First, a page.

Wall Street Expects Treasury to Pay Oct. 17 Bills, Sifma Says

Bond-market participants expect the U.S. Treasury to pay $120 billion of bills maturing tomorrow regardless of whether a deal is approved to raise the debt ceiling, according to Wall Street’s largest lobbying group.

“Every expectation would be that Treasury will make timely payment tomorrow,” Rob Toomey, a managing director of the Securities Industry & Financial Markets Association, said today on a conference call. “The only way we would hear something specific is if they were not going to pay, but every expectation is that they will, so in that case, silence means they’re going to pay their obligation that is due tomorrow.”

U.S. stocks advanced and the yen weakened against all major peers amid speculation lawmakers will agree on a deal to raise the debt ceiling. House Speaker John Boehner will allow a vote on a Senate agreement to end the government shutdown and extend U.S. borrowing authority, Representative Kevin Brady of Texas, a senior House Republican, said today in an interview on Bloomberg Television.

“No decision has been made about how or when a potential Senate agreement could be voted on in the House,” Michael Steel, Boehner’s spokesman, said in a subsequent e-mailed statement. For procedural reasons, if the House goes first, the bill could reach President Barack Obama’s desk more quickly.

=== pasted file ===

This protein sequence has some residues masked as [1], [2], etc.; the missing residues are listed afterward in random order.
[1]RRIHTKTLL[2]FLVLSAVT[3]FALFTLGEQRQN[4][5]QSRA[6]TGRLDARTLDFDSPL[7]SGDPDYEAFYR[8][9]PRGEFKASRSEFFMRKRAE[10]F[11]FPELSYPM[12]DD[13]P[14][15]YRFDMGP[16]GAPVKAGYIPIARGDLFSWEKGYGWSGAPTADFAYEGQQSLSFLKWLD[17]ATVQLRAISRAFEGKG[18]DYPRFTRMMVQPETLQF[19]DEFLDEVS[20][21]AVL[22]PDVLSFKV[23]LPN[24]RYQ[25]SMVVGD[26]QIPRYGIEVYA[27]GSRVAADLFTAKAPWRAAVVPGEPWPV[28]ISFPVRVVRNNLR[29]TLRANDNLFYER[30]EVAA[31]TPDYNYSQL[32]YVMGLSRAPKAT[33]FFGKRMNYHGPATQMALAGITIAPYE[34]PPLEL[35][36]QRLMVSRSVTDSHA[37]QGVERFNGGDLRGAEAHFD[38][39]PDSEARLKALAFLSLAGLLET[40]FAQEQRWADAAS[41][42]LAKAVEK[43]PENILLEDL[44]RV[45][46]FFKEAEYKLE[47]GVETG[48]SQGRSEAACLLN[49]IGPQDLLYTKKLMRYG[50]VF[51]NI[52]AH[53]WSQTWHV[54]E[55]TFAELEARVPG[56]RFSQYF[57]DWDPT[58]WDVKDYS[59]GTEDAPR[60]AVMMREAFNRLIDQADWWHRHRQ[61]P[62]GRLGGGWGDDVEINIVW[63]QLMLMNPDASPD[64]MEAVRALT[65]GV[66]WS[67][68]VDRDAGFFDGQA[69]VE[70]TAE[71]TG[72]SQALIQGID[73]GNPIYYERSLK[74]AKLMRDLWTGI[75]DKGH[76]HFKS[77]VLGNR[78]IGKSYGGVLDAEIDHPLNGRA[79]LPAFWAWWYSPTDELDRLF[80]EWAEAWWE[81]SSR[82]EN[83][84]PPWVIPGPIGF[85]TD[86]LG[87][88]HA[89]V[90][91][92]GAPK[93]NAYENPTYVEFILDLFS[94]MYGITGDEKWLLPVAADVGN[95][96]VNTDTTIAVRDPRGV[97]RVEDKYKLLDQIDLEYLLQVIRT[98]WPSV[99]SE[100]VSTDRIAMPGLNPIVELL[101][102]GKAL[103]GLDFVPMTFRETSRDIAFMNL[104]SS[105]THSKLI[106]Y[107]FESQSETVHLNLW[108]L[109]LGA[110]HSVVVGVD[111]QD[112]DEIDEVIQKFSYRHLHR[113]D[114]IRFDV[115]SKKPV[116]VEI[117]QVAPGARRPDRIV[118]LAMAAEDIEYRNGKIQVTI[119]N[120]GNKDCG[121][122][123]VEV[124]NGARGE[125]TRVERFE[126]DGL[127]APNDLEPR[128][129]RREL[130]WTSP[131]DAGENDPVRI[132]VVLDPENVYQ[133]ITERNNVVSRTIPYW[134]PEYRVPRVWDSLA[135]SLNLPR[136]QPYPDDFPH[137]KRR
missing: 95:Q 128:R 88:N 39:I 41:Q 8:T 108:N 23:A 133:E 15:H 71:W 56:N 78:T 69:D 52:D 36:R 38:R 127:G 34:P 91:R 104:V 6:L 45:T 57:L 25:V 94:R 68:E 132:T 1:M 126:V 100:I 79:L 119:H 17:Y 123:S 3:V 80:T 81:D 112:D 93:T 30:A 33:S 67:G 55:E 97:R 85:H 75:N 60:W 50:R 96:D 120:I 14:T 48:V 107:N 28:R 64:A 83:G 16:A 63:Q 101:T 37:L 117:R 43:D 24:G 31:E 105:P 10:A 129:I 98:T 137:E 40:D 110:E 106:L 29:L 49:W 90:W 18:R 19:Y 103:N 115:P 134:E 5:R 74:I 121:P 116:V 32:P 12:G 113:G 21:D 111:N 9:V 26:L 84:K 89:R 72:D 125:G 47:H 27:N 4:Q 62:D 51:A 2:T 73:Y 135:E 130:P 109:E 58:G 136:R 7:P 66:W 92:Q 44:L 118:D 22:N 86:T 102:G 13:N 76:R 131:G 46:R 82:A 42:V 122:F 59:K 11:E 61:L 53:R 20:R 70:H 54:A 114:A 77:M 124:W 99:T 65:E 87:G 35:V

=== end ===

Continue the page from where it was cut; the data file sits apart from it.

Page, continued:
The U.S. sold $68 billion of four- and 52-week bills and of 189-day cash-management securities today in what may be the Treasury’s last opportunity to bring in new cash under the debt limit. Fitch Ratings put the government of the world’s biggest economy on watch for a possible credit downgrade yesterday, citing lawmakers’ inability to forge a deal.

The world’s largest money-market mutual fund managers, including BlackRock Inc. (BLK), Fidelity Investments and JPMorgan Chase & Co., have shunned Treasuries maturing in the next few weeks to avoid potentially being stuck with defaulted debt.

Rates on bills due Oct. 31 jumped yesterday to the highest level since the securities were issued in May. The rate increased 20 basis points, or 0.20 percentage point, to 0.51 percent, according to Bloomberg Bond Trader prices. The securities traded at a rate of zero as recently as last month.

To contact the reporter on this story: Michael J. Moore in New York at mmoore55@bloomberg.net

To contact the editors responsible for this story: David Scheer at dscheer@bloomberg.net; Christine Harper at charper@bloomberg.net

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